Physical Therapist Training Programs and Requirements

Physical therapy degree programs prepare students to work hands-on with patients who need physical therapy. The majority of students in physical therapy training programs complete doctoral degrees in the field, but some may practice with master's degrees.

Essential Information

Students interested in becoming physical therapists usually begin by enrolling in undergraduate degree programs. In order to practice, students must then complete accredited physical therapy graduate degree programs and be certified.

The prerequisite for a Master of Physical Therapy degree is a bachelor's degree and for a Doctor of Physical Therapy, a master's degree. The undergraduate degree should have an emphasis in a health or science-related field. Specializations include electrophysiology and geriatric therapy, among others, and clinical experiences are required.

Master's Degree in Physical Therapy

The Master of Physical Therapy (MPT) is a 2-year graduate degree program that prepares students for practice as physical therapists. Although less common than the Doctor of Physical Therapy, an MPT degree program introduces students to relevant topics, including the following:

  • Neurological physical therapy
  • Cardiopulmonary physical therapy
  • Psycho-social issues in physical therapy
  • Full-time clinical experiences

Doctoral Degree in Physical Therapy

The Doctor of Physical Therapy (DPT) is the most common degree program completed by physical therapy students. Students generally engage in clinical internships during all three years of study. This program generally lasts three years and offers courses in topics such as

  • Bio-mechanics
  • Neuroscience
  • Movement science

Some universities offer accelerated DPT programs where students complete both their bachelor's and DPT degrees in five years.

Employment Outlook and Salary Info

The U.S. Bureau of Labor Statistics (BLS) reports that in 2015, physical therapists earned a mean annual salary of $85,790. The BLS also reported that, from 2014-2024, physical therapists were expected to see a 34% growth rate in employment (www.bls.gov).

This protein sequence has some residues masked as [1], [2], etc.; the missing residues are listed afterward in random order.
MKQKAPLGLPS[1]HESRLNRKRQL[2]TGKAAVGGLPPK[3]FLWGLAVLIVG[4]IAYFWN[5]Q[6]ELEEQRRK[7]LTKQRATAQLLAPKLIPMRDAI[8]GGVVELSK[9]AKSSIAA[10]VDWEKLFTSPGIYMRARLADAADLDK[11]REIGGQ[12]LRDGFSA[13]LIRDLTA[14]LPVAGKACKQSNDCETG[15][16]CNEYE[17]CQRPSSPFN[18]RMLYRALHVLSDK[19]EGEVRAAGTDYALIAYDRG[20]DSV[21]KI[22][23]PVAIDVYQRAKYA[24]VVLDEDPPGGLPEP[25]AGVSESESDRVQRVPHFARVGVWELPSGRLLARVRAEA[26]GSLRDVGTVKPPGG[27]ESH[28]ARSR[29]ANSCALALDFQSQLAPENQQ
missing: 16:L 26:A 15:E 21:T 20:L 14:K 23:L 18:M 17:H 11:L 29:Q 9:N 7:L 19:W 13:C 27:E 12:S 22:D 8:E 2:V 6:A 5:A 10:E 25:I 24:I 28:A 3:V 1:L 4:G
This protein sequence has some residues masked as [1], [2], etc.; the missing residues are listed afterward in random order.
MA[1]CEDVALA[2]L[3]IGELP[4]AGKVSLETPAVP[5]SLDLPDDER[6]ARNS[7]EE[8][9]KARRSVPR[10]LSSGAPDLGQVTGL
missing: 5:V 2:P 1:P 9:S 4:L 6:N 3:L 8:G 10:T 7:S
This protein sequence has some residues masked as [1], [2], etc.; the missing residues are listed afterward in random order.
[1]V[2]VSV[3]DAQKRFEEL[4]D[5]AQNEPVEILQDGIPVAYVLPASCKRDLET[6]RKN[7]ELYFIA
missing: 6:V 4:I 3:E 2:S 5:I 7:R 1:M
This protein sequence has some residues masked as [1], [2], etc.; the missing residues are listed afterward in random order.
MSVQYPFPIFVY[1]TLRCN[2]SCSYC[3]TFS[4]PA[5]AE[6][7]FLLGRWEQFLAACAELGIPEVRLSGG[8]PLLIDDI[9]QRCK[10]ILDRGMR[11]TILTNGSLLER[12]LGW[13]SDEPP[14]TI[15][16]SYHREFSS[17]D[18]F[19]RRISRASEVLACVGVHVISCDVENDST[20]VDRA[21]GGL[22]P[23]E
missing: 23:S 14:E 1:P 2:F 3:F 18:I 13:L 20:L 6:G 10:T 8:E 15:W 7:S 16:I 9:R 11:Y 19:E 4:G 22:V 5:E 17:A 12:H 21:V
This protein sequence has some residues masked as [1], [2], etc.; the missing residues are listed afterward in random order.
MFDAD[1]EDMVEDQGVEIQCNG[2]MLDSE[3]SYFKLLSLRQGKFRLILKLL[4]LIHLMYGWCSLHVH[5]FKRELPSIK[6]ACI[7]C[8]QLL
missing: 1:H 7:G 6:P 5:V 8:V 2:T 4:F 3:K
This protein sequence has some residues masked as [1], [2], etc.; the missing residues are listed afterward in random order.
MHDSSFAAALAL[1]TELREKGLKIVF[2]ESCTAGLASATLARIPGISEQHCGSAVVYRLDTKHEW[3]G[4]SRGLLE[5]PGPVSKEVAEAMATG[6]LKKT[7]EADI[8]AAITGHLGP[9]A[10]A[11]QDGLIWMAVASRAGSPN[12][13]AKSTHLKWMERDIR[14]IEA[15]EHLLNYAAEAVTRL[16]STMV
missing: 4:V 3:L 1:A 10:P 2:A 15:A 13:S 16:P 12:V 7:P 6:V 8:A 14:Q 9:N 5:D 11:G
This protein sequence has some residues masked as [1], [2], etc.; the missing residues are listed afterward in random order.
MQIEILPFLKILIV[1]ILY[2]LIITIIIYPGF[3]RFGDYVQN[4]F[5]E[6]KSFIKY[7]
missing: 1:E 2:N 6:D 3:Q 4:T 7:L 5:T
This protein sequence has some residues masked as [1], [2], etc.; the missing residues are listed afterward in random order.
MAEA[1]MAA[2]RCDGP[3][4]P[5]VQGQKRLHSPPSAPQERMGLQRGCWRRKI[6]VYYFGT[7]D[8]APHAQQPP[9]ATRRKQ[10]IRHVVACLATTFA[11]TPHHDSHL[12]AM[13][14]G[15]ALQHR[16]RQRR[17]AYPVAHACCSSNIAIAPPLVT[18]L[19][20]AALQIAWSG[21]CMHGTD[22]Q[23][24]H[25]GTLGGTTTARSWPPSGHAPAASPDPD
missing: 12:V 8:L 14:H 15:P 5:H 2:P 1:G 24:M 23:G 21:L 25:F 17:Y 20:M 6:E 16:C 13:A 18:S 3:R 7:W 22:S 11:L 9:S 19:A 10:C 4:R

Job Experience

Physical therapists must gain clinical experience working with patients before practicing on their own. Much of this experience comes from internships completed during graduate study. Physical therapists should be comfortable working closely with patients before entering the workforce.

Licenses and Certifications

All states require physical therapists to pass the National Physical Therapy Examination (NPTE) before working legally. Therapists must also hold graduate degrees from accredited physical therapy programs. Depending on the state in which the physical therapist plans to work, there may be other requirements, such as additional examinations.

Continuing Education

A variety of workshops, both online and onsite, are available to physical therapists. Because technological advances in the delivery of physical therapy are common, workshops often address these advances. Seminars may also be available in patient interaction and physical therapy cost control.

Many states require physical therapists to complete continuing education hours each year to maintain their certifications. Classes may be available at local colleges or online.

After earning a bachelor's degree, future physical therapists usually go on to earn a master's degree or a doctorate. At all levels, physical therapists must be licensed before practicing.

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